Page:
Refill and Reuse Your Own Water Bottle, Even on Vacation
Finding clean safe water is easy, even on vacation. Here's how and why.
Your next vacation could be an opportunity to take on a family challenge together, the "No Bottled Water Challenge" to be exact. Kids are oriented to altruism and "saving the world," so this should be a challenge they take on with gusto!
Saving the world one "less" bottle at a time
Did you know that the amount of plastic that ends up in our oceans every year could stretch halfway to Mars? Plastic bottles take many hundreds of years to disintegrate and when they do, tiny pieces of plastic choke or obstruct the gastrointestinal tracts of marine life.
Though bottled water is convenient and available everywhere, it's damaging to the environment. Imagine a water bottle filled 25 percent with oil. That's about how much oil was needed to produce the bottle alone.
And for every liter of bottled water that makes it to your store, the bottling process used about 1.39 liters of water plus up to three liters of water to make a half-liter bottle itself. That's over four times the water in the bottle.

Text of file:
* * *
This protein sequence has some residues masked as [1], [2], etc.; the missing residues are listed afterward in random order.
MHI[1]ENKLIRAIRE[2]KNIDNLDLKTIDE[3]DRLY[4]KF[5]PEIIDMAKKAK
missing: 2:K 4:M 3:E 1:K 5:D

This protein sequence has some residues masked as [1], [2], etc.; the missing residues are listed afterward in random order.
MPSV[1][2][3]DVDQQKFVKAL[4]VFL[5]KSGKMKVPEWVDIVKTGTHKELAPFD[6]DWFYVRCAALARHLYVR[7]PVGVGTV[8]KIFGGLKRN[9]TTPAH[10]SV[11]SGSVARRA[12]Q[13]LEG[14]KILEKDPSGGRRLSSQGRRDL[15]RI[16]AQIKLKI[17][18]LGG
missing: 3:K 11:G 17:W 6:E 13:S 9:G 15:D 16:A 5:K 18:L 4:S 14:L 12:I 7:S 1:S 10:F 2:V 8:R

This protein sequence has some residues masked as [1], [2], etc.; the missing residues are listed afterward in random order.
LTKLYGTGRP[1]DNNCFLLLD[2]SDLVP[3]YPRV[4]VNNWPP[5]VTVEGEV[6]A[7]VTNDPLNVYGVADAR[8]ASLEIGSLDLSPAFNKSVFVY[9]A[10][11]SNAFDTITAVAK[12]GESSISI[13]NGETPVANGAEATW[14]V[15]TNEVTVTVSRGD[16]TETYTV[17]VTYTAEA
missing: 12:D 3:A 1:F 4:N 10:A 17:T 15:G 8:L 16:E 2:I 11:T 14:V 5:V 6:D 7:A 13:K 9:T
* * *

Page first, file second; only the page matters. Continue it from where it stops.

Add to the environmental equation the the fuel spent trucking it all across the world or the country, and your family has a real opportunity to make an impact!
Isn't it recyclable?
"But it's recyclable," you might say. Not exactly. You may be putting it in the recycle bin, but it isn't likely going to be recycled. Ever.
This summer I was at a state park in Michigan that wouldn't even accept water bottles because there aren't enough places that want them. We're using an overabundance of PET/PETE bottles (properly called No. 1 polyethylene terephthalate bottles). A National Resources Defense Council specialist was quoted saying that recyclable post-consumer packaging worth an estimated value of $11.4 billion is landfilled in the U.S. annually instead of being recycled.
Don't even think about recycling PET/PETE bottles yourself (by washing them out and refilling them). They can leach chemicals that the bottles are produced with, and since the plastic is porous you can ingest bacteria with each swig. Yuck.
How to win the "No Bottled Water Challenge" on vacation
I'm assuming you already re-usable bottles for everyone in the family to refill. The question is where do you refill them? These tips will help you at home and on vacation:
1. Soda fountains have a water option, and fountains are everywhere from gas stations to fast food joints.
2. Your waiter will happily refill them when you stop for lunch or dinner.
3. Keep your eyes peeled for refill stations at state and national parks (like the one pictured above at Mammoth Cave National Park in Kentucky), and look for water fountains at rest stops.
I am now carrying a refillable bottle into restaurants that would otherwise serve me water in a throwaway cup, keeping one-use cups out of landfills. It's easy once you form the habit!